There are 17 posts.
I imagine that few dog owners haven’t wondered, as they watched their pet sniff with profound absorption at a patch of grass, how a dog might explain the attractions of the olfactory world if he had the gift of speech. Do dogs translate smells into stories with a past and future tense? Could they teach […]more
Calling all book lovers and animal lovers: can you spot which animals are missing in these book titles? Let’s pretend it’s Animal Book Day or National Zoological-Bibliographical Unity Day or something. It’s not, but we thought you might rather enjoy this quiz nonetheless. Have a go, and let us know how you do.more
Think you’re the cat’s whiskers – or even the dog’s bollocks – when it comes to knowing your animal idioms in British English? You’re probably right – so the next time you’re listening to your friend rabbiting on, why not try dropping one of the following common British expressions into your conversation? You’ll soon sound […]more
Let’s take a look behind the meanings of some common animal names… Ostrich The bird’s name comes from a combination of the classical Latin avis, ‘bird’, and post-classical Latin struthio, strucio. The latter is derived from ancient Greek στρουθός (strouthos), which also means ‘sparrow’. The Greeks sometimes called the Ostrich στρουθοκάμηλος (strouthokamelos), literally ‘sparrow-camel’. Chameleon […]more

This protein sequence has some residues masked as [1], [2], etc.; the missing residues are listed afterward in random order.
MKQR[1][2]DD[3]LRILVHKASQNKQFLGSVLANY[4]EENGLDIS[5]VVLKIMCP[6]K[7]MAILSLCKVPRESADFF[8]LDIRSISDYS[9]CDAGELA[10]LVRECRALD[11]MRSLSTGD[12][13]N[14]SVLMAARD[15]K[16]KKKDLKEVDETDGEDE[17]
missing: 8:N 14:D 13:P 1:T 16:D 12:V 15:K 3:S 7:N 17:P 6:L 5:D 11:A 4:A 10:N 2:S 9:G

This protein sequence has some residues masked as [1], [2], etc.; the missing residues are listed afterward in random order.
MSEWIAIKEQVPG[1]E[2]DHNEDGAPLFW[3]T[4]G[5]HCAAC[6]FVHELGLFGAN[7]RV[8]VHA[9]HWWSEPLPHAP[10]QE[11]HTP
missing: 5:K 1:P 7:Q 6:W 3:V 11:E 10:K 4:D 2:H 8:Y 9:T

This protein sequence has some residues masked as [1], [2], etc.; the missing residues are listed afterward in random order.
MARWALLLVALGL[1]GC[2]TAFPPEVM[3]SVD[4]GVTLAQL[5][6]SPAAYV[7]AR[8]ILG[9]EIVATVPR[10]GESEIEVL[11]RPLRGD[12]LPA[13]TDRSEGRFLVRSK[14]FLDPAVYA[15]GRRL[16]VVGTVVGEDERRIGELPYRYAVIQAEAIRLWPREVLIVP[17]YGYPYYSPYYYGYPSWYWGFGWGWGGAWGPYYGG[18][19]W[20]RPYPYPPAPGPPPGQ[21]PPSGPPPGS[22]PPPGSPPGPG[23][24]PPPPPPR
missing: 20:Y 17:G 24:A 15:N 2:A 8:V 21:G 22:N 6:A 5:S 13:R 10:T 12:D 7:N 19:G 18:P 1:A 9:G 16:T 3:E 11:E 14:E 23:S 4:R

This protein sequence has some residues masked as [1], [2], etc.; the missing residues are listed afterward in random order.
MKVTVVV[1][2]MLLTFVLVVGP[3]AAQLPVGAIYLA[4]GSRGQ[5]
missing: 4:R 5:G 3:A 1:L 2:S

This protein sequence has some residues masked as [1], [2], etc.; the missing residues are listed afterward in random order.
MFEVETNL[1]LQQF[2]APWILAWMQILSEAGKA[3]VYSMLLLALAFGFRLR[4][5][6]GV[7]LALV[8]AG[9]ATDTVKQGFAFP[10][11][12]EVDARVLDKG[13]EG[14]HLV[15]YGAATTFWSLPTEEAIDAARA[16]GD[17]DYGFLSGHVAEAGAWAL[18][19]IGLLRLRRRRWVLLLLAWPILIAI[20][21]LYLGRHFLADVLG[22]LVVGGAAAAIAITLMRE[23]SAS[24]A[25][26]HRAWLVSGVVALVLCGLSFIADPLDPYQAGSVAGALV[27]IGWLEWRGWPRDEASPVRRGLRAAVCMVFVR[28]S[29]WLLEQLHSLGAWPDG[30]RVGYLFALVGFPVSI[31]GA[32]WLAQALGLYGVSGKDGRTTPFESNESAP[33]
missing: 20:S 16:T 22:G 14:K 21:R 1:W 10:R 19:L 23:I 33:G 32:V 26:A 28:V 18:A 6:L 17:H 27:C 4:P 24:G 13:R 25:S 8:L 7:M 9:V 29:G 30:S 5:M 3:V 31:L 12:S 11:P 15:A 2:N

We previously looked at the names for specific baby animals, so now it’s time to turn our attention to words for male and female animals. Explore the list below to discover the names for a female hedgehog, a male swan, and many others. animal female male ant queen / worker drone antelope doe buck bear […]more
Old MacDonald had a farm. And on that farm he had a dog. And a frog, hog, pig, and stag. Old MacDonald even had an earwig. Dog, earwig, frog, hog, pig, and stag – as well as the more obscure haysugge (‘hedge-sparrow’) and teg (‘yearling sheep’) – form a curious set of words in the English language. You’ve probably already noticed some features they have in common: they refer to […]more